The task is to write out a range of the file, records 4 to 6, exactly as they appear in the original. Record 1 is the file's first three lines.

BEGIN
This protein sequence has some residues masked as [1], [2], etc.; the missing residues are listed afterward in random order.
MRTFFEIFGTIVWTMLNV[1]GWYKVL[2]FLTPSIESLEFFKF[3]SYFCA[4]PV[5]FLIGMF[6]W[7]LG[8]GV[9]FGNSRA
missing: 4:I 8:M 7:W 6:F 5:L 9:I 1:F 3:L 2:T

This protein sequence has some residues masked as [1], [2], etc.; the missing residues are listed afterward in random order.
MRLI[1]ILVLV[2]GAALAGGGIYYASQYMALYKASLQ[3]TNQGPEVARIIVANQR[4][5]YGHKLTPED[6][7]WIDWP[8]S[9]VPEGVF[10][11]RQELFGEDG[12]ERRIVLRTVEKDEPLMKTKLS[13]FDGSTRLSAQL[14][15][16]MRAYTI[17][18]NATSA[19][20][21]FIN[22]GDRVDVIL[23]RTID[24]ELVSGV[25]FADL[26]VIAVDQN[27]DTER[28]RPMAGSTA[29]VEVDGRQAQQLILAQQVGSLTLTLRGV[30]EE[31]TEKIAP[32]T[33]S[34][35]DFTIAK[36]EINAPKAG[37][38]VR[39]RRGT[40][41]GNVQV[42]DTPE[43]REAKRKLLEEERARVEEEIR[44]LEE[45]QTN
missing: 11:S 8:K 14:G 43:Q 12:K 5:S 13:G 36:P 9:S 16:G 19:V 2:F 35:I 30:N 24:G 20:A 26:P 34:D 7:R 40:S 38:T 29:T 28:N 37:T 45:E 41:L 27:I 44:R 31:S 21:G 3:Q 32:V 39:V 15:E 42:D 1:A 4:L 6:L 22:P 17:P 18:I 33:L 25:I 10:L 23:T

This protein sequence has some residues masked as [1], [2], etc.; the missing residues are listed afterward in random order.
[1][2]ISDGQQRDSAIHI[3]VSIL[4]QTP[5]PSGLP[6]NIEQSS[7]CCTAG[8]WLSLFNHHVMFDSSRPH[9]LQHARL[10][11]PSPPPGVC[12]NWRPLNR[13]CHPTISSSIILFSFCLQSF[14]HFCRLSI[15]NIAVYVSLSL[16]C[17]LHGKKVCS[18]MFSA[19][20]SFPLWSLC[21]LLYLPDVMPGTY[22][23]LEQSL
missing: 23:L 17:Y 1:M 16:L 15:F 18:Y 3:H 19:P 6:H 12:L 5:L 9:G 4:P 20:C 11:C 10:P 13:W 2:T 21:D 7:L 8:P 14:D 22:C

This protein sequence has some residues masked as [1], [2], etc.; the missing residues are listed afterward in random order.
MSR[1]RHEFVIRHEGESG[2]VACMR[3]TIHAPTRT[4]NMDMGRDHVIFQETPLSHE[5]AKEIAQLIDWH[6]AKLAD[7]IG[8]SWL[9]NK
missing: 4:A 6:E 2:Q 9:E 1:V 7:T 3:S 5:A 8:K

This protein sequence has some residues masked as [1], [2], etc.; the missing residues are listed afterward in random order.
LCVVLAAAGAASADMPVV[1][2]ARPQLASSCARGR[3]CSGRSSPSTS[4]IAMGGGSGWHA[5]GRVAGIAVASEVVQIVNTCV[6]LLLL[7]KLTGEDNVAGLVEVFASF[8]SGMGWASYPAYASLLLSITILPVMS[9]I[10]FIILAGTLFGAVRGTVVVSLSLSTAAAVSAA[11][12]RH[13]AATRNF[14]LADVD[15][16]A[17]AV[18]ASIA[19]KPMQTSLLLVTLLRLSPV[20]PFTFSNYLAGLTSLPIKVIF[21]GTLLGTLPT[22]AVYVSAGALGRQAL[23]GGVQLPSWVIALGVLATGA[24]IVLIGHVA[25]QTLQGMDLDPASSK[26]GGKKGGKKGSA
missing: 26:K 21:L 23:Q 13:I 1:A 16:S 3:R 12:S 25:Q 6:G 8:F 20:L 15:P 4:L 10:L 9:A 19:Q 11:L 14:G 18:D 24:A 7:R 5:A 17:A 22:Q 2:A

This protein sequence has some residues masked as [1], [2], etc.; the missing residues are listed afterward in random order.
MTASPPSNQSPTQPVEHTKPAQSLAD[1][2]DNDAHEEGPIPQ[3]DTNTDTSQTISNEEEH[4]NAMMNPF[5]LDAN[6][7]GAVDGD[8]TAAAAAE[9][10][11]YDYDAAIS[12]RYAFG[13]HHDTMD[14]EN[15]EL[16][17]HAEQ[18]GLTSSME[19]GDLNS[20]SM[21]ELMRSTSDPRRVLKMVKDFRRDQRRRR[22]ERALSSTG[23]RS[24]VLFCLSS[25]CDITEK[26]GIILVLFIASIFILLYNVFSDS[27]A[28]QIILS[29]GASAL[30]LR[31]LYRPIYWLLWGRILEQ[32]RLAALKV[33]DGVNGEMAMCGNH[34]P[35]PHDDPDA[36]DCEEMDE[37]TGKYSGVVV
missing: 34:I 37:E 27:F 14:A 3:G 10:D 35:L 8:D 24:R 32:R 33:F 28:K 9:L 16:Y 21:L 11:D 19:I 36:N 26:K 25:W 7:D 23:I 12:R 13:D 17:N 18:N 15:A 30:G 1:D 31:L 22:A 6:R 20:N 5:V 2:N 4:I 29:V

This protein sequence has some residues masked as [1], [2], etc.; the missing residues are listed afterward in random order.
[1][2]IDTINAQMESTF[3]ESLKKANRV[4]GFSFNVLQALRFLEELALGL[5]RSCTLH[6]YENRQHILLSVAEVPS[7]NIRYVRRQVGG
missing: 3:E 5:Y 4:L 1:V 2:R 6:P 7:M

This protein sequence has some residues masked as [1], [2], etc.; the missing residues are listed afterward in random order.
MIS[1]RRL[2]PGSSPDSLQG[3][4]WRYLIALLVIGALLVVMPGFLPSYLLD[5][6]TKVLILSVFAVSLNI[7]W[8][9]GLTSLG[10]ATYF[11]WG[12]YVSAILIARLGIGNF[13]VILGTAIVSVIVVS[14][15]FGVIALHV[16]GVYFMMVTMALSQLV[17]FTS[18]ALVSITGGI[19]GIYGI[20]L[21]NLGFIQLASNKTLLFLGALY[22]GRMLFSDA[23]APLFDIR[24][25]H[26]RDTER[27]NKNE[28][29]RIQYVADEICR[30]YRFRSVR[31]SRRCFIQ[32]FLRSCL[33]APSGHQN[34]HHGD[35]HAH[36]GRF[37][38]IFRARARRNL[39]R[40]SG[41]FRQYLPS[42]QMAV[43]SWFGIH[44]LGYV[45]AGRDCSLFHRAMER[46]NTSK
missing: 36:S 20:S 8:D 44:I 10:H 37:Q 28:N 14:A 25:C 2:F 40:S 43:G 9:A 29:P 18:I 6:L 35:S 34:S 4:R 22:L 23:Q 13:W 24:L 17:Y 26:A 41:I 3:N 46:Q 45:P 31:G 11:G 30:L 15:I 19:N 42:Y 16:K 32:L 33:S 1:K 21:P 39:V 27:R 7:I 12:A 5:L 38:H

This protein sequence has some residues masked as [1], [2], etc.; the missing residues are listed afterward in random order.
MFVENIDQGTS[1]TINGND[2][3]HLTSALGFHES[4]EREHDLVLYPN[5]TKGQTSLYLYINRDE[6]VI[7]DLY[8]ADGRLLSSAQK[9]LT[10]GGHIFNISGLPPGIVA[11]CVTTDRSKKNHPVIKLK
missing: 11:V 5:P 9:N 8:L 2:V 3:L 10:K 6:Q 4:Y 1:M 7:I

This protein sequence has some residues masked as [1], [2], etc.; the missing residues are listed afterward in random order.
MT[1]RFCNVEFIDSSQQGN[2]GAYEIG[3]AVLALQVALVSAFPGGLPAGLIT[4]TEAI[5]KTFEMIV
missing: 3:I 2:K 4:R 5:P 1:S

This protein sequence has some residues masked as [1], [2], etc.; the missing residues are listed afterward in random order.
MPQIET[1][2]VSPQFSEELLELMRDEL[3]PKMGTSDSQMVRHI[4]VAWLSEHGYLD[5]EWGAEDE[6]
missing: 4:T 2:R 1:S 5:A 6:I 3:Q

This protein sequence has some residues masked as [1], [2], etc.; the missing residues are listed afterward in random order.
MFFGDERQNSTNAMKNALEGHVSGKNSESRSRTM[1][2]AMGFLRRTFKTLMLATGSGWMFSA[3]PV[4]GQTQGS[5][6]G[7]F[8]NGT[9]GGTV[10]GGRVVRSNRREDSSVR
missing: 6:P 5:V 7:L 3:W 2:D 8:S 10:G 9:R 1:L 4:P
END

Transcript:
This protein sequence has some residues masked as [1], [2], etc.; the missing residues are listed afterward in random order.
MSR[1]RHEFVIRHEGESG[2]VACMR[3]TIHAPTRT[4]NMDMGRDHVIFQETPLSHE[5]AKEIAQLIDWH[6]AKLAD[7]IG[8]SWL[9]NK
missing: 4:A 6:E 2:Q 9:E 1:V 7:T 3:S 5:A 8:K

This protein sequence has some residues masked as [1], [2], etc.; the missing residues are listed afterward in random order.
LCVVLAAAGAASADMPVV[1][2]ARPQLASSCARGR[3]CSGRSSPSTS[4]IAMGGGSGWHA[5]GRVAGIAVASEVVQIVNTCV[6]LLLL[7]KLTGEDNVAGLVEVFASF[8]SGMGWASYPAYASLLLSITILPVMS[9]I[10]FIILAGTLFGAVRGTVVVSLSLSTAAAVSAA[11][12]RH[13]AATRNF[14]LADVD[15][16]A[17]AV[18]ASIA[19]KPMQTSLLLVTLLRLSPV[20]PFTFSNYLAGLTSLPIKVIF[21]GTLLGTLPT[22]AVYVSAGALGRQAL[23]GGVQLPSWVIALGVLATGA[24]IVLIGHVA[25]QTLQGMDLDPASSK[26]GGKKGGKKGSA
missing: 26:K 21:L 23:Q 13:I 1:A 16:S 3:R 12:S 25:Q 6:G 8:F 20:L 15:P 4:L 10:L 9:A 19:Q 11:L 14:G 18:D 24:A 7:R 5:A 17:A 22:Q 2:A

This protein sequence has some residues masked as [1], [2], etc.; the missing residues are listed afterward in random order.
MTASPPSNQSPTQPVEHTKPAQSLAD[1][2]DNDAHEEGPIPQ[3]DTNTDTSQTISNEEEH[4]NAMMNPF[5]LDAN[6][7]GAVDGD[8]TAAAAAE[9][10][11]YDYDAAIS[12]RYAFG[13]HHDTMD[14]EN[15]EL[16][17]HAEQ[18]GLTSSME[19]GDLNS[20]SM[21]ELMRSTSDPRRVLKMVKDFRRDQRRRR[22]ERALSSTG[23]RS[24]VLFCLSS[25]CDITEK[26]GIILVLFIASIFILLYNVFSDS[27]A[28]QIILS[29]GASAL[30]LR[31]LYRPIYWLLWGRILEQ[32]RLAALKV[33]DGVNGEMAMCGNH[34]P[35]PHDDPDA[36]DCEEMDE[37]TGKYSGVVV
missing: 34:I 37:E 27:F 14:A 3:G 10:D 35:L 8:D 24:R 32:R 33:F 28:K 9:L 16:Y 21:L 11:D 19:I 36:N 26:K 25:W 7:D 23:I 12:R 13:D 17:N 18:N 15:A 30:G 1:D 31:L 22:A 6:R 20:N 5:V 2:N 4:I 29:V